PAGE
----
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Startup targets 'an Internet of things'

Posted: 18 Feb 2009 ?? ?Print Version ?Bookmark and Share

Keywords:wireless embedded? Internet? chip module 802.11b?

Startup ZeroG Wireless officially throws its hat into the ring of competitors trying to bring wireless to embedded systems. The company claims its new chip and module could bring 802.11b connectivity to new lows in cost, size and power consumption.

"We are targeting an Internet of things like a thermostat, where there's not a lot of data but there also is a need for configuration control," said Tim Colleran, VP of marketing at ZeroG.

The company hopes to find design wins in a wide variety of embedded systems from coffee pots and toys to sensor networks in building and industrial automation. It estimates that market could amount to as many as nine billion sockets.

The company's ZG2100, built in 180nm process, supports up to 2Mbit/s data rates. It includes a baseband, media access controller, power amplifier and hardware acceleration for Wi-Fi security standards such as WEP, WPA and WPA2.

The chip uses a host controller to run part of its code. It requires as little as 367bytes of RAM and less than 10Kbytes of ROM from a host microcontroller, according to the company. It can run without an OS.

ZeroG will also ship the chip as part of a module, the ZG2100M, which includes required passives and an integrated antenna. The company has struck a partnership with Microchip Technology Inc. so that its module will support Microchip's existing Internet Protocol (IP) software, tools and development kits.

The module is shipping now and will cost $16 in 10,000 unit quantities when it is in production sometime before April. The chip itself will cost less than $5 when purchased in million-unit quantities.

The company is in the process of getting certification for the module from regulatory bodies in Canada, Europe, Japan and the United States. The device will be on display at the Embedded Systems Conference in San Jose in late March.

ZeroG has taken $30 million in two rounds of funding so far, the last closing in 2008 from investors including Battery Ventures, Greylock Partners and Morgenthaler Ventures. "We have a pretty good runway in front of us," said Colleran.

Internet connectivity fray
The startup faces a range of competitors trying to squeeze Internet connectivity into the tight power, cost and size budgets of sensor networks and other embedded systems.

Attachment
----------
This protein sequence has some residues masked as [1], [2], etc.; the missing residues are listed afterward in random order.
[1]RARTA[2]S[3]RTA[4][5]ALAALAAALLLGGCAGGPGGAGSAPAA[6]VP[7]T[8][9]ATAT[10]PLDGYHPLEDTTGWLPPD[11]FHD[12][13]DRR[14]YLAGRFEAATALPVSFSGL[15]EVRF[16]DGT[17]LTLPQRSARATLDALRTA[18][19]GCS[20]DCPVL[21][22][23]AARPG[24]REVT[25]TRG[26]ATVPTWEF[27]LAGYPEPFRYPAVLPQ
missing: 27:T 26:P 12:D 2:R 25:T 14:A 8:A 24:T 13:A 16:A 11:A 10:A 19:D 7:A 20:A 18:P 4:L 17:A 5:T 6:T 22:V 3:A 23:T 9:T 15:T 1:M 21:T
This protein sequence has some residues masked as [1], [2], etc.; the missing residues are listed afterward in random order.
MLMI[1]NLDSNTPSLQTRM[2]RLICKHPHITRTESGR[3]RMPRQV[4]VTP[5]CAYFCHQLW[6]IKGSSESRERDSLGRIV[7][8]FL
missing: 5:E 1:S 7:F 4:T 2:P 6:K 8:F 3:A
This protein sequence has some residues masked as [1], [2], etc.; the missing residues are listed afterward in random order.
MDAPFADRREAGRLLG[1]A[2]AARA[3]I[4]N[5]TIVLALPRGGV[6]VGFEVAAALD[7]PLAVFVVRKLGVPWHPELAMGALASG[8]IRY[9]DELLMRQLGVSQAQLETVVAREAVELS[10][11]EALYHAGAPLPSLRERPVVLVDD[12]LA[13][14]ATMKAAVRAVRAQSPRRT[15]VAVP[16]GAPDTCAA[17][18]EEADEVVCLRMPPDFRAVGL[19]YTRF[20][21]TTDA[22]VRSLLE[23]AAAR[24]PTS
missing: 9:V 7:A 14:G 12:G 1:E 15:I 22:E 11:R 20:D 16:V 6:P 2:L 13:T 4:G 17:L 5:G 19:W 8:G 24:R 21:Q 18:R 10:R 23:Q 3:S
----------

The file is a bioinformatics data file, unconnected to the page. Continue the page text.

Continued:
For example, Gainspan Corp. announced a Wi-Fi chip in May 2008 that it claims can run for ten years on a single AA battery. It has gained a design win with one thermostat maker and has deals with third parties who will provide modules.

"We should be announcing some major wins in the next few months," said Bernard Aboussouan, VP of marketing at Gainspan. "Financially, we are doing well with no need to raise money for at least 12 to 18 months, and our prospects are very good in smart energy home, building automation, asset tracking and cold storage monitoring," he added.

Another competitor, G2 Microsystems Inc., launched in October 2008 its chip, which includes interfaces for RFID and sensor networks. The chip is now in production and a module using it will ship in a few weeks.

"At CES, we demonstrated a wireless speaker and Wi-Fi headphones," said Lisa Payne, VP of marketing at G2. "We have developed other Wi-Fi peripheral device demos for Wi-Fi personal area networks [PANs] and believe we are a good fit for battery-powered PAN devices," she said.

"Due to the economic climate, we decided not to do any fundraising before the end of the year," Payne added.

Colleran said the competitors are full SoC designs that drive greater costs than ZeroG's part, which leverages an existing host controller.

Many other chipmakers are trying to serve similar markets with networks such as Zigbee. Indeed, many companies and standards groups are defining IP capabilities for embedded and sensor networks over Bluetooth, Wi-Fi and 802.15.4 nets.

Colleran described Zigbee as a good point-to-point and mesh network. "But it wasn't really designed to connect to the Internet and offer configuration capabilities via an iPhone or Blackberry with Wi-Fi," he said.

Separately, startup Ozmo has tailored a Wi-Fi chip for use in short-range PANs at data rates as high as 9Mbit/s.

- Rick Merritt
EE Times

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